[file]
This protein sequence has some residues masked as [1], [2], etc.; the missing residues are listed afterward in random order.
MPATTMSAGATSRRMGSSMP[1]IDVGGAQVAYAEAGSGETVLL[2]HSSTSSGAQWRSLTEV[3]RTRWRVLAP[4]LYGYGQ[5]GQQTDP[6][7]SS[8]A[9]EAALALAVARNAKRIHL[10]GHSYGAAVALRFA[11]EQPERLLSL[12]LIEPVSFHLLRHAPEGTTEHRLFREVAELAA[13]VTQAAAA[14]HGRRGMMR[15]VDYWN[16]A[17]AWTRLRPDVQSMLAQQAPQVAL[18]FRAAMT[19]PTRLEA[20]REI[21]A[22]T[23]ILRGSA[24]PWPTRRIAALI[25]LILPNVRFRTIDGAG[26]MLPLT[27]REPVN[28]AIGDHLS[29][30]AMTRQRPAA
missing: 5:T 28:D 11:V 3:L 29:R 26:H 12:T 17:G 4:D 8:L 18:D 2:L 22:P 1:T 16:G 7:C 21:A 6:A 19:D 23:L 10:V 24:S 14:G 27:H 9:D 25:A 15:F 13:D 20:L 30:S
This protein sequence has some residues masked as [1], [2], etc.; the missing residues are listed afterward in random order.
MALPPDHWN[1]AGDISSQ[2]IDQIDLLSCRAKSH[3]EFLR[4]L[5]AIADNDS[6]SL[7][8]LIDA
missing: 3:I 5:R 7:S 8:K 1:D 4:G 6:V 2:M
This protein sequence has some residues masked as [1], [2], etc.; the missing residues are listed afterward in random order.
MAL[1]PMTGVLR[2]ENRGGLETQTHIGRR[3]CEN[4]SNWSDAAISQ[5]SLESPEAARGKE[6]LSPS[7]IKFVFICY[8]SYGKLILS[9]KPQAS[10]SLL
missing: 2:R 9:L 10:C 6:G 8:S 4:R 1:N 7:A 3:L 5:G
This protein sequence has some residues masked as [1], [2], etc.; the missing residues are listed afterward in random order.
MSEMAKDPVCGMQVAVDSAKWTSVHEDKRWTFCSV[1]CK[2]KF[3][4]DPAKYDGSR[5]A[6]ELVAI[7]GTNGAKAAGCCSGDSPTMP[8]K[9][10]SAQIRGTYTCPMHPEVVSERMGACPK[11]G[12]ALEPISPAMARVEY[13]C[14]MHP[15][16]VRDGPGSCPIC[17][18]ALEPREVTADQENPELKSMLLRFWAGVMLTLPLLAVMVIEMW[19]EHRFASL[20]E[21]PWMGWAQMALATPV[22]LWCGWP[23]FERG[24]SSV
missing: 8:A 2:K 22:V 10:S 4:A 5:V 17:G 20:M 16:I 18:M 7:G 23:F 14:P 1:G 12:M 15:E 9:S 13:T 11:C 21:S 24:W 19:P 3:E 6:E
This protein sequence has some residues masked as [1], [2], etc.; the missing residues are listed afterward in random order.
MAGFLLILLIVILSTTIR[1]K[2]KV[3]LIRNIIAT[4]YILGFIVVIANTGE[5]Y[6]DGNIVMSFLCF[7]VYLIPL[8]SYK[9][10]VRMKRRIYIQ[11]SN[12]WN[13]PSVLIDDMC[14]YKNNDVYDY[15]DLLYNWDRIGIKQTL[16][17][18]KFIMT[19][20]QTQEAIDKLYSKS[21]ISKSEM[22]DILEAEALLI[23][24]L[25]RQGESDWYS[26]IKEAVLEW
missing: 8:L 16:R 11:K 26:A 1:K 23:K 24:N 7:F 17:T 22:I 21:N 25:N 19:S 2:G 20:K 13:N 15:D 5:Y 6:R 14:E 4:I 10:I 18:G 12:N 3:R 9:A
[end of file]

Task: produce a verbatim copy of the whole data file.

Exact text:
This protein sequence has some residues masked as [1], [2], etc.; the missing residues are listed afterward in random order.
MPATTMSAGATSRRMGSSMP[1]IDVGGAQVAYAEAGSGETVLL[2]HSSTSSGAQWRSLTEV[3]RTRWRVLAP[4]LYGYGQ[5]GQQTDP[6][7]SS[8]A[9]EAALALAVARNAKRIHL[10]GHSYGAAVALRFA[11]EQPERLLSL[12]LIEPVSFHLLRHAPEGTTEHRLFREVAELAA[13]VTQAAAA[14]HGRRGMMR[15]VDYWN[16]A[17]AWTRLRPDVQSMLAQQAPQVAL[18]FRAAMT[19]PTRLEA[20]REI[21]A[22]T[23]ILRGSA[24]PWPTRRIAALI[25]LILPNVRFRTIDGAG[26]MLPLT[27]REPVN[28]AIGDHLS[29][30]AMTRQRPAA
missing: 5:T 28:D 11:V 3:L 29:R 26:H 12:T 17:G 4:D 8:L 18:D 2:L 22:P 1:T 16:G 7:C 21:A 6:A 19:D 23:L 10:V 24:S 14:G 27:H 9:D 25:A 15:F 13:D 20:L 30:S
This protein sequence has some residues masked as [1], [2], etc.; the missing residues are listed afterward in random order.
MALPPDHWN[1]AGDISSQ[2]IDQIDLLSCRAKSH[3]EFLR[4]L[5]AIADNDS[6]SL[7][8]LIDA
missing: 3:I 5:R 7:S 8:K 1:D 4:G 6:V 2:M
This protein sequence has some residues masked as [1], [2], etc.; the missing residues are listed afterward in random order.
MAL[1]PMTGVLR[2]ENRGGLETQTHIGRR[3]CEN[4]SNWSDAAISQ[5]SLESPEAARGKE[6]LSPS[7]IKFVFICY[8]SYGKLILS[9]KPQAS[10]SLL
missing: 2:R 9:L 10:C 6:G 8:S 4:R 1:N 7:A 3:L 5:G
This protein sequence has some residues masked as [1], [2], etc.; the missing residues are listed afterward in random order.
MSEMAKDPVCGMQVAVDSAKWTSVHEDKRWTFCSV[1]CK[2]KF[3][4]DPAKYDGSR[5]A[6]ELVAI[7]GTNGAKAAGCCSGDSPTMP[8]K[9][10]SAQIRGTYTCPMHPEVVSERMGACPK[11]G[12]ALEPISPAMARVEY[13]C[14]MHP[15][16]VRDGPGSCPIC[17][18]ALEPREVTADQENPELKSMLLRFWAGVMLTLPLLAVMVIEMW[19]EHRFASL[20]E[21]PWMGWAQMALATPV[22]LWCGWP[23]FERG[24]SSV
missing: 8:A 2:K 22:V 10:S 4:A 5:V 17:G 20:M 16:I 18:M 7:G 23:F 14:P 1:G 12:M 15:E 9:S 13:T 11:C 21:S 24:W 19:P 3:E 6:E
This protein sequence has some residues masked as [1], [2], etc.; the missing residues are listed afterward in random order.
MAGFLLILLIVILSTTIR[1]K[2]KV[3]LIRNIIAT[4]YILGFIVVIANTGE[5]Y[6]DGNIVMSFLCF[7]VYLIPL[8]SYK[9][10]VRMKRRIYIQ[11]SN[12]WN[13]PSVLIDDMC[14]YKNNDVYDY[15]DLLYNWDRIGIKQTL[16][17][18]KFIMT[19][20]QTQEAIDKLYSKS[21]ISKSEM[22]DILEAEALLI[23][24]L[25]RQGESDWYS[26]IKEAVLEW
missing: 8:L 16:R 11:K 26:A 1:K 23:K 24:N 7:F 17:T 22:I 21:N 25:N 19:S 2:G 20:K 13:N 15:D 5:Y 6:R 14:E 4:I 10:I 18:G 12:N 3:R 9:A